Of Noyce’s fast-paced spy thriller Salt, very impressive for most of its length, it’s hard to say what, finally, is wrong but something is. Angelina Jolie, in Run, Lola, Run mode, is impelled, heroic, full of back-story and plausibly Russian; Liev Schreiber, a great actor, massively deadpan and torn (for he loves her) as her CIA pursuer. Various well-cast actors litter the corpse-count and the unremitting car chases and the always surprising neo-Cold War switcheroos. And the final shot, with Angelina puffing through bushland, fit as a trout, prepares us well for the sequel.

But something is wrong. We will buy the orphaned-Russian-children-trained-from-infancy-for-their-several-suicide-missions premise. We can cop the various character transformations, we can abide, at a stretch, a KGB still keen to nuke America. But something is wrong.   It may be Salt’s continuing willingness to murder, on whatever provocation, what are, in effect, her father and male siblings. Sure, they killed her husband before her eyes, but, hey. Like most Noyce films it purges and thrills but afterwards feels like…a souped-up FJ Holden roaring in circles round the Kremlin to no good end.


In South Solitary we see that rarity, a timeless, borderless, feminist fable set within Australia yet international in impact as Chekhov or John Fowles or a film by David Lean.

Lean comes to mind, Ryan’s Daughter perhaps, in many of its sea-splashed rocky-lighthouse compositions, the strong female faces, the lonely tanned men and their dreamings.

Miranda Otto plays that equivocal role, a spinster, who in 1928 accompanies her fussy, punishing uncle (Barry Otto), a lighthouse inspector, a pet lamb and some carrier pigeons to a rocky island remoteness and does not fit in. The under lighthouse keeper’s splenetic wife Alma (Essie Davis) resents and insults her. Her morose little daughter Nettie (Annie Martin) thinks her a fool. Her lamb disappears. The under lighthouse keeper Harry (Rohan Nichol) comes sniffing after her, wanting sex. She reluctantly, then avidly, gives it to him. Other things happen, and she ends alone with Fleet (Marton Csokas), a war-traumatised phlegmatic Welshman, in a relationship like Hepburn and Bogart in The African Queen. At one point, in a high wind, he guides her to an outdoor toilet, its walls blown away, and averts his eyes while she uses it.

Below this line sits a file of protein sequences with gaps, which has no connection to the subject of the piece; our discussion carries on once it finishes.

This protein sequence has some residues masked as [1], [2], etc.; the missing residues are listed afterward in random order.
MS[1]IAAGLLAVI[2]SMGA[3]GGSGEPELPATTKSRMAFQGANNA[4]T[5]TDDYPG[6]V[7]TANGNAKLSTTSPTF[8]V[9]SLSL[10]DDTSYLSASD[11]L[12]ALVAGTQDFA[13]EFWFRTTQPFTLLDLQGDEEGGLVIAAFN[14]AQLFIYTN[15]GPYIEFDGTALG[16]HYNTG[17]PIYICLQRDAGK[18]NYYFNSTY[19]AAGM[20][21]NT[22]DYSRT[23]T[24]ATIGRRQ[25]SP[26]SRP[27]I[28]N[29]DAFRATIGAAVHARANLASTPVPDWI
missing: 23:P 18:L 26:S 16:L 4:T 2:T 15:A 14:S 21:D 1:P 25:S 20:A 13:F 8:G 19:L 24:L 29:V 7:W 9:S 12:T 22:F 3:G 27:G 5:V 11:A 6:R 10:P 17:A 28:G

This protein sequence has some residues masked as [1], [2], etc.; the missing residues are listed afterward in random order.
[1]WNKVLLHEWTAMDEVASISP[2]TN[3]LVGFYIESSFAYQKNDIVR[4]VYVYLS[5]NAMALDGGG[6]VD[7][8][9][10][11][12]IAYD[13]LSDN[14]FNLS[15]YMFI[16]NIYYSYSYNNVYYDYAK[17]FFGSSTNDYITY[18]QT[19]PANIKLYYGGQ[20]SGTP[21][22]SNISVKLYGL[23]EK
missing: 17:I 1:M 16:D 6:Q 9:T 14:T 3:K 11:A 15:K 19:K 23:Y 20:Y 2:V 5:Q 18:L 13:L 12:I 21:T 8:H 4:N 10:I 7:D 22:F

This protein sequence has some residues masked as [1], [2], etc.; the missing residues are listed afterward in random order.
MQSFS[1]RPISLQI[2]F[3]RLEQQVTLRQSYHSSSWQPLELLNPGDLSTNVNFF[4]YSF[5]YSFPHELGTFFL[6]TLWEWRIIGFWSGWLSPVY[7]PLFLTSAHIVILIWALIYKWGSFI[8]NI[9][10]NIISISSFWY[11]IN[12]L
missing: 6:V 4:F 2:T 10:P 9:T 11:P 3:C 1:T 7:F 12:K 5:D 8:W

It would be wrong to reveal too much of the plot. But Shirley Barrett has contrived a unique film, with no flaws, of extraordinary impact and beauty that, had it been made in 1948 or 1965, would have been a world classic now. Essie Davis lights up the screen with fury as always, Barry Otto is disturbingly sado-masochistic with his birth daughter, Marton Csokas impenetrably troubled and silent as, say, Marlon Brando in The Fugitive Kind, and Miranda Otto as Meredith Appleton…

Miranda gives us twentieth century womankind in a single performance. Bereft of her betrothed man who was killed in World War I, aborted after an affair with a married man, sterilised after the abortion’s botching, barren but sexually hungry, socially disgraced and shamed by the only relative, her uncle, she has left in the world, she gives us, with dignity and buoyant mid-aged beauty, what Shakespeare called the age and body of the time, its form and pressure, and a great measure of what women in our grandmothers’ time went through.

A great film, in a great Australian year, which would, in a just world, do very well overseas. But who knows any more.


From another eloquent remoteness, the Isle of Man, comes a masterful thriller, The Disappearance of Alice Creed. Much of it silent, or with smatters of dialogue that might have been improvised, it recounts at horrific speed and with aching suspense a kidnapping and what follows. Two prison cell-mates (Vic and Danny) are the perpetrators, a wayward rich girl known to Danny, the resourceful victim, Alice Creed.

Much of the film occurs in a couple of rooms. The tied-down girl, who taped mouth, her urinary difficulties, her pleas and stratagems, will appeal to some S&M fanciers but excruciate most of the rest of us. The plot twists are always unexpected. The fear is tremendous.

Eddie Marsan, dormouse-faced, unknowable, perverted and murderous, exudes impelling misogynistic menace in every frame. Few actors can do what he does, though Donald Pleasance comes to mind. Martin Compston as his handsome crony, bisexual and amiably treacherous, is equally good, and Gemma Arterton as Alice, sensual, spirited and fighting for her life, superb.

It is, I suppose, what you might call a minimalist thriller. Like Agatha Christie, it uses the very few physical things in the grimy flat – a locked lavatory, a spent cartridge, a bed, a pissing-pot – with scary ingenuity. Like Psycho it terrorises every minute of its length with things we know and the characters don’t. And we watch them finding out.

No more should be said than this. Like Rififi it is unique and contained. Like The Collector, perversely erotic. It purges with pity and terror. It arouses and instructs.

I’ve not experienced a better year in cinema. Yet fewer and fewer people are going to the movies. And it’s a pity.